1. I have been through very difficult tragedies and experienced acute and profound distress and emotional collapse. Nevertheless, I still panic over things my husband sees as small and insignificant. Even in the midst of a stress out, I am often capable of recognising my response is disproportionate – especially given that I have experienced actual, awful tragedies. My theory is that my early experiences of distress and anxiety have hard-wired me to respond in that way to circumstances outside my control or which escape my control because those same experiences triggered my becoming a control freak. However and conversely, like Mara, if there is a real crisis where action is required, then I am completely level and calm and do what needs to be done. It is as if I need adrenalin in order to function. Maybe I’m a mess. πŸ˜€

    Thanks for this interesting, thought-provoking read.

    Liked by 1 person

    1. Hello! You sound just like me. Im beginning to suspect that most people are a bit like this, just in varying degrees depending on the overt drama queen scale of the individual. Otherwise, we probably dont realise it goes on atall. I would love to look inside the mind of a super confident and/or calm, cool collected friend and see how they process the daily drudge when not in full on crisis mode. The more I think about it, the more “normal” low level anxiety most of the time seems. Now all I need to do is think up a fancy name for it πŸ˜‰ thanks for commenting and for allowing your thoughts to be provoked!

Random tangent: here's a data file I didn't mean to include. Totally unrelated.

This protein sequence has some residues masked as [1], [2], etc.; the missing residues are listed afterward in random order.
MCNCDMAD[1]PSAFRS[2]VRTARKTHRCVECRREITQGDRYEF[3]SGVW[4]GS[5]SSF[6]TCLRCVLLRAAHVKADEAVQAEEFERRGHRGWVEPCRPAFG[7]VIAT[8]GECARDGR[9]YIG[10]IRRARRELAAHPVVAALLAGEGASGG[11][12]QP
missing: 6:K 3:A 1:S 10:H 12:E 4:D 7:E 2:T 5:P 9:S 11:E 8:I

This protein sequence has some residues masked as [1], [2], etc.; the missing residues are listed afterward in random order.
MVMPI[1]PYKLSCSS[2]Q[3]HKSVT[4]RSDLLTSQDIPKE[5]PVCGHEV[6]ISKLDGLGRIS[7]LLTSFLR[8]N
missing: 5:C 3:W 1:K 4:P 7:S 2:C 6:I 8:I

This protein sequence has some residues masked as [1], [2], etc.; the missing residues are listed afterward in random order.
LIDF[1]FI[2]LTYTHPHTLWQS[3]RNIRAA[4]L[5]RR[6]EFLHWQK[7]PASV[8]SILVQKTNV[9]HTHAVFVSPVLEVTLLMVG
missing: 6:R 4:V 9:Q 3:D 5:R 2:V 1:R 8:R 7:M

2. I tend to agree as I’d rather be slapped by a bear rather than attacked by midges. It’s the little things that sometimes become unbearable. This reminds me of the lady that divorced her husband because he wouldn’t eat his peas with a fork.

    The same might be applied to work as well. The disappointment of not getting a raise or promotion might in the long run cause less distress than some more trivial daily occurrences like people running off with your pens. This is why it’s probably a good idea for people to incorporate some sort of meditation/relaxation in their lives. As Milne said, “Don’t underestimate the value of Doing Nothing, of just going along, listening to all the things you can’t hear, and not bothering.” Perhaps that’s just a male perspective though, lol.

    Thought provoking article and certainly a timely one with the gathering of relatives and crazed shoppers on the loose. If I don’t see you before, best wishes for the holidays, peace, prosperity, and lots of other good stuff. πŸ™‚

    Liked by 1 person

  3. I am hoping this distress shakes off and you feel yourself again. In the meantime, yours sounds like a perfectly normal response. Take all the time you need.

    Liked by 2 people